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THE DAY AHEAD: CMGI takes its &#039IT dept.&#039 public, Sycamore IPO to soar

Another CMGI Inc. wholly owned subsidiary is about to leave the roost for the public markets. NaviSite Inc., known to observers as "CMGI's IT department," will start trading today priced at $14, the top end of its upwardly revised price range. Sycamore Networks is also set for a big market debut.

NaviSite (Nasdaq: NAVI) is offering 5.5 million shares with Robertson Stephens and Hambrecht & Quist as the lead underwriters.

The NaviSite IPO is notable for a few reasons -- it's a growing player in Web hosting and network management market and is one of the few offerings that retail investors can buy at the IPO price.

NaviSite and Sycamore: IPO dynamic duo?

If you were a CMGI shareholder as of Aug 25 and owned at least 100 shares, you could be flipping shares with the institutional types. But judging from CMGI's other majority-owned IPO this year -- Engage Technologies -- you might want to hold shares a bit.

Engage (Nasdaq: ENGA chart), which CMGI shareholders could buy into, priced its IPO at $15 in July and now trades at about $31. SilkNet (Nasdaq: SILK chart), which was a venture capital investment for CMGI, priced at $15 and recently traded at $86.

In a recent interview, a NaviSite official said the company is trying to shed its image as CMGI's IT department and stake its claim as an independent entity. "We started as CMGI's internal IT shop," said Jay Seaton, NaviSite's vice president for marketing. "But we've turned that around and have a lot of customers are non-CMGI companies."

Keep in mind, however, that NaviSite's list of 126 customers is a moving target. AltaVista was a non-CMGI customer until the Internet incubator bought it in a swap with Compaq.

According to the latest regulatory filings, CMGI and CMGI affiliates accounted for 62 percent of NaviSite's sales for the quarter ending July 31. In the same period a year ago, CMGI was 90 percent of NaviSite's sales. CMGI will own approximately 70.9 percent of NaviSite after the IPO. Dell and Microsoft will each own roughly 4 percent.

Seaton said the reliance on CMGI affiliates will lessen as more companies outsource network and hosting. But NaviSite, which deals with a lot of e-commerce sites, will continue to utilize CMGI's extensive network of properties. Seaton added that NaviSite is aiming for the "sweet spot" of the market -- the middle ground between ISP-hosted sites on the low end and the high-end services offered by Electronic Data Systems (NYSE: EDS) and USInternetworking (Nasdaq: USIX).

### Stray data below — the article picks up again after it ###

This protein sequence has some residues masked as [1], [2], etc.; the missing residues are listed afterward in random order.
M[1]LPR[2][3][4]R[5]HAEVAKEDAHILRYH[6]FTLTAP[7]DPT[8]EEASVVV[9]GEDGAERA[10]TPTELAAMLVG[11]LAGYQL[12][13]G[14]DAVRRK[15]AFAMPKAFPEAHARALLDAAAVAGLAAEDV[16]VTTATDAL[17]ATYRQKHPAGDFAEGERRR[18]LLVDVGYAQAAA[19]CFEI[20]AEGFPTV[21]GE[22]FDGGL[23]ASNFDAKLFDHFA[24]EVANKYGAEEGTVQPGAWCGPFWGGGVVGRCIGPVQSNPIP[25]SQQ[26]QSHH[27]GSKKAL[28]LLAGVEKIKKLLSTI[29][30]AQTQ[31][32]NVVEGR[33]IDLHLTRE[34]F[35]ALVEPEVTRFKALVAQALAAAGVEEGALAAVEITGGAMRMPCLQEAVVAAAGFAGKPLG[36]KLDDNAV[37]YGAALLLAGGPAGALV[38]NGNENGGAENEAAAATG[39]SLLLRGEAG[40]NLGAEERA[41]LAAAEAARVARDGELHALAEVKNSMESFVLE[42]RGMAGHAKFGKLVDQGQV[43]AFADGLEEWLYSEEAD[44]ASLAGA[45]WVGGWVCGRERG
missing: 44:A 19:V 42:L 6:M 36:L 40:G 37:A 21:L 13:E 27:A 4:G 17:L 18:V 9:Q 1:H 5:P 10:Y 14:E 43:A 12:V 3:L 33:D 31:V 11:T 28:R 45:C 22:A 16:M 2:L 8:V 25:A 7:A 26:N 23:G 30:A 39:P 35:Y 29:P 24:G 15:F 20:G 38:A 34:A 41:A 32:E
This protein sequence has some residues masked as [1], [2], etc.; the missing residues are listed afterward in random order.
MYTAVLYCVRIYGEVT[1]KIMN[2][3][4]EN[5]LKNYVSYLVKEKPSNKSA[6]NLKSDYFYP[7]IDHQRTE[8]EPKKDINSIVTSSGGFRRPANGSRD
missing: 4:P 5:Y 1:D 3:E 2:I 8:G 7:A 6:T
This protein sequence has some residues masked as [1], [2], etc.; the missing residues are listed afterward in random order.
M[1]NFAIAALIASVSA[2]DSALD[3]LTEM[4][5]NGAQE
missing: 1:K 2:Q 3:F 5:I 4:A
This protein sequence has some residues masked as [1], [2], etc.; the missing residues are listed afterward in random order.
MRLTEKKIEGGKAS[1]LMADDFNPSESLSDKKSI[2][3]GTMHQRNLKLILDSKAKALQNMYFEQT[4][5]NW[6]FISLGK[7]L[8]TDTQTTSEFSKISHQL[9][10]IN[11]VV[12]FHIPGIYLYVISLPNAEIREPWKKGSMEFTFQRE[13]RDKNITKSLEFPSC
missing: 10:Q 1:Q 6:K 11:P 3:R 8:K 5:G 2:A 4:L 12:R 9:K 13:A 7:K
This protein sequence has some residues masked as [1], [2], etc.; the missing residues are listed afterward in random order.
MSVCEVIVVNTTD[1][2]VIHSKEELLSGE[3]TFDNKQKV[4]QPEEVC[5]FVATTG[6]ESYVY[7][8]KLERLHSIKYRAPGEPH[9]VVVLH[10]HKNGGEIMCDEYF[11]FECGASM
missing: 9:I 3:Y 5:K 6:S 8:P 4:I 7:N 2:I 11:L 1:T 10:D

So far that sweet spot hasn't resulted in profits. For the year ending July 31, sales were $10.5 million with a loss of $24.5 million. Sales more than doubled from $4 million in 1998. The company sees losses for "at least the next three years."

Sycamore set to soar

When a company almost doubles its IPO price range and then tops it, it gets your attention. Sycamore Networks (Nasdaq: SCMR) is set for one whopper of an IPO.

The optical networking equipment provider nearly doubled its price range to $35 to $37 from its previous range of $18 to $20. Sycamore priced at $38 for trading Friday. Morgan Stanley is the lead underwriter and the company is offering 7.5 million shares.

That's some heady stuff for a company that was in the development stage until May when the company shipped its first product. The company has lost $20.2 million since inception and has one customer Williams Communications (NYSE: WCG).

So is it worth the hype?

According to some analysts Sycamore is worth it. They wouldn't speculate on valuation for Sycamore referring to the old "it's worth whatever the market values it at" line.

For starters, Sycamore is selling high-end equipment. Sure it only has one customer, but Williams was good enough for $11.3 million in revenue for the quarter ending July 31.

But what Sycamore is trying to do is revolutionary. The company's products transports voice and data traffic over wavelengths of light. Current equipment converts optical signals into electrical signals and then converts it back. All those conversions increase network complexity and costs and gives Sycamore next generation market to chase. If Sycamore's products squeeze more capacity out existing fiber optic networks, the company will be on to something.

The company, headed by Cascade Communications and Ascend Communications alumni, has three of nine planned products commercially available.

Always good for a healthy dose of skepticism, we asked Craig Johnson, an independent analyst with the PITA Group to sort out the networking jargon.

"The technology is really interesting," he said. "It's smart light switching and has the best of ATM with the best of routing." It's a complete package.

Granted, the hype to reality ratio is about a year for Sycamore, but Johnson said the optical networking focus is on target -- networks will be run by that technology in 2 to 5 years.

Of course, Ciena (Nasdaq: CIEN), Lucent Technologies (NYSE: LU) and Nortel (NYSE: NT) are chasing the same technology, but have to worry about compatibility and other products. If Sycamore's hype-to-reality ratio is about a year, Lucent's and Nortel's could be about two years.

The good news? Sycamore has a head start on the big guys and can focus on its main product. It will take Lucent a good year or two to get a competing product on the market.

By then Sycamore will either be at the core of a bunch of networks or be one pretty takeover target for Lucent or Nortel.